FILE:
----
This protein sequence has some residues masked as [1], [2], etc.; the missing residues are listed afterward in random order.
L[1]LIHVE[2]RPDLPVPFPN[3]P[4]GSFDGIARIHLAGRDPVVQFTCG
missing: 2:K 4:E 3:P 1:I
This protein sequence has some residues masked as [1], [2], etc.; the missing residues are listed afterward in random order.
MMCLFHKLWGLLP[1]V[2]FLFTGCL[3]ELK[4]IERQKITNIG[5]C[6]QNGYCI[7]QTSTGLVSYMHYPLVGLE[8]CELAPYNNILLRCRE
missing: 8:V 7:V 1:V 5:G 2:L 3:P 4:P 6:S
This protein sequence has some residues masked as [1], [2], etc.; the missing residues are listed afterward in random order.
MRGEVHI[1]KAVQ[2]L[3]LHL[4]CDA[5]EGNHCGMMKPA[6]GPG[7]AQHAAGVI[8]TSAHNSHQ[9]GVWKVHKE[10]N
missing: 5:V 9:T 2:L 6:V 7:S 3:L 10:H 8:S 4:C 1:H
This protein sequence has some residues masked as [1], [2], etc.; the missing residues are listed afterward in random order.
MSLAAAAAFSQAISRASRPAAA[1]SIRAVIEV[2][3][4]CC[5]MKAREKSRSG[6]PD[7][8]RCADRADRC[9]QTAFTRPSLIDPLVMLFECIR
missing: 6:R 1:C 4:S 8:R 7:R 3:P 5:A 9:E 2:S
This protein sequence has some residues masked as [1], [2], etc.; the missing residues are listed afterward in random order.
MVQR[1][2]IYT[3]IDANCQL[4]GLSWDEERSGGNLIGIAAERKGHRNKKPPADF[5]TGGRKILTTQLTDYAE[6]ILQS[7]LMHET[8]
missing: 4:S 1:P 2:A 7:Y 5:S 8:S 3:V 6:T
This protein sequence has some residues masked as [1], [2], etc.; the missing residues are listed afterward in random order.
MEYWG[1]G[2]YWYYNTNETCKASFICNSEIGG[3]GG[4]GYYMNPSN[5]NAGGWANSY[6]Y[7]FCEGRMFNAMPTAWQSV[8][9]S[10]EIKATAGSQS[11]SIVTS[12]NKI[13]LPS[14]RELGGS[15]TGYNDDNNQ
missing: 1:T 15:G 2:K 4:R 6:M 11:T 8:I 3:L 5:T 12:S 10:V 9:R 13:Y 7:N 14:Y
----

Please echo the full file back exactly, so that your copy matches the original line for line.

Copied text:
This protein sequence has some residues masked as [1], [2], etc.; the missing residues are listed afterward in random order.
L[1]LIHVE[2]RPDLPVPFPN[3]P[4]GSFDGIARIHLAGRDPVVQFTCG
missing: 2:K 4:E 3:P 1:I
This protein sequence has some residues masked as [1], [2], etc.; the missing residues are listed afterward in random order.
MMCLFHKLWGLLP[1]V[2]FLFTGCL[3]ELK[4]IERQKITNIG[5]C[6]QNGYCI[7]QTSTGLVSYMHYPLVGLE[8]CELAPYNNILLRCRE
missing: 8:V 7:V 1:V 5:G 2:L 3:P 4:P 6:S
This protein sequence has some residues masked as [1], [2], etc.; the missing residues are listed afterward in random order.
MRGEVHI[1]KAVQ[2]L[3]LHL[4]CDA[5]EGNHCGMMKPA[6]GPG[7]AQHAAGVI[8]TSAHNSHQ[9]GVWKVHKE[10]N
missing: 5:V 9:T 2:L 6:V 7:S 3:L 10:H 8:S 4:C 1:H
This protein sequence has some residues masked as [1], [2], etc.; the missing residues are listed afterward in random order.
MSLAAAAAFSQAISRASRPAAA[1]SIRAVIEV[2][3][4]CC[5]MKAREKSRSG[6]PD[7][8]RCADRADRC[9]QTAFTRPSLIDPLVMLFECIR
missing: 6:R 1:C 4:S 8:R 7:R 3:P 5:A 9:E 2:S
This protein sequence has some residues masked as [1], [2], etc.; the missing residues are listed afterward in random order.
MVQR[1][2]IYT[3]IDANCQL[4]GLSWDEERSGGNLIGIAAERKGHRNKKPPADF[5]TGGRKILTTQLTDYAE[6]ILQS[7]LMHET[8]
missing: 4:S 1:P 2:A 7:Y 5:S 8:S 3:V 6:T
This protein sequence has some residues masked as [1], [2], etc.; the missing residues are listed afterward in random order.
MEYWG[1]G[2]YWYYNTNETCKASFICNSEIGG[3]GG[4]GYYMNPSN[5]NAGGWANSY[6]Y[7]FCEGRMFNAMPTAWQSV[8][9]S[10]EIKATAGSQS[11]SIVTS[12]NKI[13]LPS[14]RELGGS[15]TGYNDDNNQ
missing: 1:T 15:G 2:K 4:R 6:M 11:T 8:I 3:L 5:T 12:S 10:V 9:R 13:Y 7:N 14:Y